This is how people end up stuck here

Honestly, the book has been wrong about town after town through Vietnam. OK, it’s from 2005, and things have had nearly six years to change, but that’s neither here nor there. Nha Trang was supposed to be a town for epic beach parties, but we found the stretch of sand and its town relatively quiet and empty.

As a general rule, Asians don’t worship the sun as so many of us in the West do, and it was amazing to watch a nearly empty beach become packed shoulder to shoulder between 4 and 5 p.m. During these evening hours, kids outfitted in fluorescent life vests splashed in the water among men in trunks and women in full clothes. High school girls even allowed themselves to be thrown in (ahh high school) wearing their school clothes. The thought of walking home in wet, salty, sandy jeans makes me cringe.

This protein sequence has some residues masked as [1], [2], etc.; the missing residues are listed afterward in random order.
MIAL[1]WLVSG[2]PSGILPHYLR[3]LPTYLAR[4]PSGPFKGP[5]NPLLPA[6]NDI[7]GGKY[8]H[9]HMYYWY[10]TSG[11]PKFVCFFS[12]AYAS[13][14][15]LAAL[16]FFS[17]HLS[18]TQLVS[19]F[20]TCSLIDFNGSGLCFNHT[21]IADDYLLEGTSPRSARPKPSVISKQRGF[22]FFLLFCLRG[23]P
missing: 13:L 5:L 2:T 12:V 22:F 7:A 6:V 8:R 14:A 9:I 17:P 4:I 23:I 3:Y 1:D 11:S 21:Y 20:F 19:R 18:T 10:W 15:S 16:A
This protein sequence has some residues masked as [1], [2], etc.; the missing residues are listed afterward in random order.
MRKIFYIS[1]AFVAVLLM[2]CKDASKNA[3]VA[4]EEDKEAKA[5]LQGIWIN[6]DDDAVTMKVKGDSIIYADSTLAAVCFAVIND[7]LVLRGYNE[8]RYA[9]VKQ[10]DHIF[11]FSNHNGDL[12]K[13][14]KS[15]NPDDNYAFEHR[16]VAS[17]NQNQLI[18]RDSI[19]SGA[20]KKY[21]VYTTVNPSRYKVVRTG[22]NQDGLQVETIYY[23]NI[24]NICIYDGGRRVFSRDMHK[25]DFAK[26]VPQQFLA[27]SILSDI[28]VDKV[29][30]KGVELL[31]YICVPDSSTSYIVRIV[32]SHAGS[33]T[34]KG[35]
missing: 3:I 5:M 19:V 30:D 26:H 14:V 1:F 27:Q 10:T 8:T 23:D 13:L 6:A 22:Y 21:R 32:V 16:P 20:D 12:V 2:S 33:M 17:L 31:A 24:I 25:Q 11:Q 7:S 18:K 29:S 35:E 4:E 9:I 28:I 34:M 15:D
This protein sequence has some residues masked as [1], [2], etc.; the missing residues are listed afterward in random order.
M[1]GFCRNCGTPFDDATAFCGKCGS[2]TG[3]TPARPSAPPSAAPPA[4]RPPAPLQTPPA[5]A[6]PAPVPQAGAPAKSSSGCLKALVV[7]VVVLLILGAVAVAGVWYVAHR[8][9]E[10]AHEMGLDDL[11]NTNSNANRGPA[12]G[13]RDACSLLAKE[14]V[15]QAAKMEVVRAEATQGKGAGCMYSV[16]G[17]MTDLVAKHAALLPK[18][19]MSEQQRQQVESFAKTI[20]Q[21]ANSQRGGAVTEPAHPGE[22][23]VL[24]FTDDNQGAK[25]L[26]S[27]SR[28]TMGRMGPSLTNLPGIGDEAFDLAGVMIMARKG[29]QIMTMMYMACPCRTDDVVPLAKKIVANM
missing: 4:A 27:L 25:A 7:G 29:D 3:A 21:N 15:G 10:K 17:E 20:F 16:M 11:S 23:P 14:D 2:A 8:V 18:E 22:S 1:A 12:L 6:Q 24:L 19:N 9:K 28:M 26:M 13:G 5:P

We got up early one morning and raced to the beach to see the sun rise out of the sea. Children played in the calm pre-dawn water–it’s a mystery what they do during the heat of the day. We stayed out of the sun with the aid of a giant thatched umbrella, but somehow I still suffered a bit of a burn. Our patch of sun was a nice three-block trek from the center, enough to escape the gap-year kids, who undoubtedly give the town the reputation mentioned in the book. That left only the vendors to disturb our peace; they’d come through peddling cigarettes and Mentoes, postcards, jewelry, photocopied books, or paintings–never anything useful like sunscreen, water, or tuna sandwiches.

We stayed longer than expected in Nha Trang: the life was too comfortable. We ate well, mostly Indian food or Australian-style fish and chips, and we got some quality time with our dear friend, computer.

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